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Simple Cleaning Tips for Even the Most Complex Projects

Submitted by Brittany Monbarren on June 25, 2013 – 7:37 pm

As the weather gets warmer, we open up the windows—before closing them again to turn on the A/C—and suddenly realize how messy a room has gotten, that the house needs a fresh coat of paint and that the clutter has piled up in your garage.

For many, it’s a season for rolling up your shirt sleeves and working on the dreaded house chores. However, what most individuals forget to realize while tackling their spring and summer cleaning projects is the importance of cleaning safety and the risks that involved.

Whether it’s detailing your car or cleaning your house, it is important that you take the necessary safety precautions.

Consider these simple cleaning tips as you take on your next project.

Take time to think about your project. Most of the time when people start a new project, they do not take the time to actually break down the task and think about the safety aspects of it. Before you start tearing apart your house, take a few minutes to think about the project. Always have a cleaning plan and think about how you can complete your project as safely as possible.

Always follow the safety instructions and recommendations on the labels. Cleaning supplies can be very hazardous to your health, it is important to read and follow all of the directions. Some cleaning supplies may create nasty fumes, the instructions may suggest opening the windows and doors or to turn on a fan to circulate air flow while using that product.

The cleaning products will also suggest never mixing two together. Since some products have different ingredients than other, combining different chemicals can create a dangerous mixture.

Don’t leave buckets full of cleaning chemicals or cleaning supplies around your house. Always make sure you empty any excess cleaning liquids from your buckets or put your supplies in an inaccessible area if you walk away from it for a second. Leaving buckets of dangerous cleaning chemicals around your house can be very hazardous.

Put away ALL of your cleaning supplies when you’re done. Once you are finished cleaning, you may say to yourself, “Oh, I’ll put this away later.” Don’t listen to that! Always put all of your cleaning supplies away when you are finished cleaning.

Cleaning supplies attract the attention of animals and children. It is important that you thoroughly wash and dry all of your cleaning materials and put them in a locked/childproof cabinet for their safety.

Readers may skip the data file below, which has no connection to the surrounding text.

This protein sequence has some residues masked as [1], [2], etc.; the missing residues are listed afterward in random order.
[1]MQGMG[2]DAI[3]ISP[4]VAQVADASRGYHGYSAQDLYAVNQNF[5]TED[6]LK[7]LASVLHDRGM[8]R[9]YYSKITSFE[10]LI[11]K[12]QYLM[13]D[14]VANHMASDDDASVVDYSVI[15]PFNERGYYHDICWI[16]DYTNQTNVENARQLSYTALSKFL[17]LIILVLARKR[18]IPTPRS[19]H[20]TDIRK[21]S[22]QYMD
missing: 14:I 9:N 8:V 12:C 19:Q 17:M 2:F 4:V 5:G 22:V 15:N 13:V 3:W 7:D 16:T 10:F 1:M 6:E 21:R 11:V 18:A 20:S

Worried About What’s in Those Cleaning Solutions?

There are many inexpensive, easy-to-use natural alternatives that can safely be used in place of commercial household products. Here is a list of common, environmentally safe products which can be used alone or in combination for a wealth of household applications.

»» Baking Soda – cleans, deodorizes, softens water, scours.

»» Soap – unscented soap in liquid form, flakes, powders or bars is biodegradable and will clean just about anything. Avoid using soaps which contain petroleum distillates.

»» Lemon – one of the strongest food-acids, effective against most household bacteria.

»» White Vinegar – cuts grease, removes mildew, odors, some stains and wax build-up.

»» Washing Soda – or SAL Soda is sodium carbonate decahydrate, a mineral. Washing soda cuts grease, removes stains, softens water, cleans wall, tiles, sinks and tubs. Use care, as washing soda can irritate mucous membranes. Do not use on aluminum.

»» Isopropyl Alcohol – is an excellent disinfectant. (It has been suggested to replace this with ethanol or 100 proof alcohol in solution with water. There is some indication that isopropyl alcohol buildup contributes to illness in the body. See drclark.ch/g)

»» Cornstarch – can be used to clean windows, polish furniture, shampoo carpets and rugs.

»» Citrus Solvent – cleans paint brushes, oil and grease, some stains. (Citrus solvent may cause skin, lung or eye irritations for people with multiple chemical sensitivities.)

»» Borax – (sodium borate) cleans, deodorizes, disinfects, softens water, cleans wallpaper, painted walls and floors.

But is Borax safe?
Borax is considered a mild skin irritant similar to baking soda. The MSDS lists borax as a health hazard of 1, similar to salt and baking soda. A health concern with borax is with its potential to disrupt the reproductive system. Studies have not been done in humans regarding this; however, potential reproductive issues in mice are suspected from high levels of ingested borax. Use of borax for home cleaning formulas, where no borax is ingested, has not been shown to pose health hazards. Borax is a natural substance which is non-carcinogenic, does not accumulate in the body, or absorb through the skin. It is not harmful to the environment.